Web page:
Make it a regular practice to let a trusted, responsible friend know where you’re hiking and when you’ll be back.
Let them know when — if they don’t hear from you — they should call for help. And don’t forget to let them know when you return safely!
It’s best to have someone monitoring your safe return. But in a pinch — or for extra precaution — leave a note with your hiking plan on your dashboard at the trailhead. Similarly, if there’s a trail register at the trailhead, sign it.
Consult your map regularly
Don’t wait until you’re lost to take out your map. Ideally, you should study your map before you even set off on the trail. But you should also check your map once in a while along your route. Keeping track of your progress along the trail will make it easier each time you want to pinpoint your location.
Stay on the trail
One of the best ways to avoid getting lost while hiking is to stay on the trail. Granted, this isn’t always as easy as it sounds. Sometimes trails can become unclear, especially when they cross rocky outcroppings or water.
But it can also be tempting to head off the trail — and we encourage you, under most circumstances — not to. Woods, mountains, and meadows can look exceptionally similar, and stepping off the trail can cause you to quickly lose your bearings. Stick to your plans as best as possible. Remember, if you told someone you’d be hiking a specific trail, that’s where they’re going to look for you if you get lost.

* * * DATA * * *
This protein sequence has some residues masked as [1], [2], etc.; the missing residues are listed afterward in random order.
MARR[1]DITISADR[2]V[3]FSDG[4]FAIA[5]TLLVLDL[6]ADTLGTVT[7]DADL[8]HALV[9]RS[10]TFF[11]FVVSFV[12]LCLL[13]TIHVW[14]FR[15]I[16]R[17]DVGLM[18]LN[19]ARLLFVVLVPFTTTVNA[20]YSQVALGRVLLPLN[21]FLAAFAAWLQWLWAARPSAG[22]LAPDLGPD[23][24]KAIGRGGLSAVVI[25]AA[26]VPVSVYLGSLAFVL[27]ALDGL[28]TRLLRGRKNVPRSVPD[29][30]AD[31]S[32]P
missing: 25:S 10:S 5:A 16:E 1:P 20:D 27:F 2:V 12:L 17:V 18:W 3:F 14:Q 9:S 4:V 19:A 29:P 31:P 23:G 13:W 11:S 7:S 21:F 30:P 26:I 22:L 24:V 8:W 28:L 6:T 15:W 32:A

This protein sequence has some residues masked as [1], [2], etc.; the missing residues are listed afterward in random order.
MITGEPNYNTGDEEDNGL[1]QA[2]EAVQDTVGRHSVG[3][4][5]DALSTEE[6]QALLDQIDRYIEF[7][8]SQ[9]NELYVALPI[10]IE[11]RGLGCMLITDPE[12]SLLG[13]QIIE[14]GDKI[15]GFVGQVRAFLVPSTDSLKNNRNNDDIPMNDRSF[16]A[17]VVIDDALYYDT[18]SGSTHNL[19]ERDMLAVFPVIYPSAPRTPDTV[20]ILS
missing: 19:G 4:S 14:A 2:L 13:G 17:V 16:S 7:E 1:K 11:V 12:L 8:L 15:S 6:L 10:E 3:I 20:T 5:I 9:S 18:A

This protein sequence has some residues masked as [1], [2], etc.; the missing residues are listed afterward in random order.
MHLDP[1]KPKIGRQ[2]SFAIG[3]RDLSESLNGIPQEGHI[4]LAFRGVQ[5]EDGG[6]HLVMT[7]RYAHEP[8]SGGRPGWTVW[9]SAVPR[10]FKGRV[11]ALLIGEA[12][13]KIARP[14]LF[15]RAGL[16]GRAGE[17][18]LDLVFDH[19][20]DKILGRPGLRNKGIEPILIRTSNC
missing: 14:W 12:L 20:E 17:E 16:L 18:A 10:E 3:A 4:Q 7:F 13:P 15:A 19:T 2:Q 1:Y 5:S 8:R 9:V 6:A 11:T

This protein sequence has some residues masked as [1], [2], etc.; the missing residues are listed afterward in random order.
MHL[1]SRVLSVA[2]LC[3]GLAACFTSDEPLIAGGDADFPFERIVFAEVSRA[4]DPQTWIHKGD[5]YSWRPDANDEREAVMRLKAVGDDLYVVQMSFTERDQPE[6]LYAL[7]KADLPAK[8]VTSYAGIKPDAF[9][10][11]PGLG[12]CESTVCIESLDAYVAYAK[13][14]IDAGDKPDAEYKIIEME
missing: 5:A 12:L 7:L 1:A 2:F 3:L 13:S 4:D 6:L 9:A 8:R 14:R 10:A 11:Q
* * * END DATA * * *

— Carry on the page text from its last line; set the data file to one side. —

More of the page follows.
What to Do If You Get Lost While Hiking
Sometimes — despite how well you prepare — the unexpected happens. That’s why in addition to knowing how to avoid getting lost while hiking, you should know what to do if it happens.
Easier said than done, sure, but this one’s important. Who makes good decisions when they’re panicking?
If you realize you’re lost while hiking, the first thing you should do — as unnatural as it may feel — is to stop walking and take deep breaths. You shouldn’t try to find your way out if you’re in a panic. You need a level head before making any plan of action. Do your best to calm down before taking any (literal or figurative) steps.
Mentally retrace your steps
Without actually walking anywhere, think about where you’ve been hiking. Are there any notable landmarks you remember crossing? If you found yourself off-trail, when’s the last time you were sure you were on the trail? When’s the last time you checked your map? Visualize a mental map of your hike up to this point with as much detail as possible.
Use a map and compass to get oriented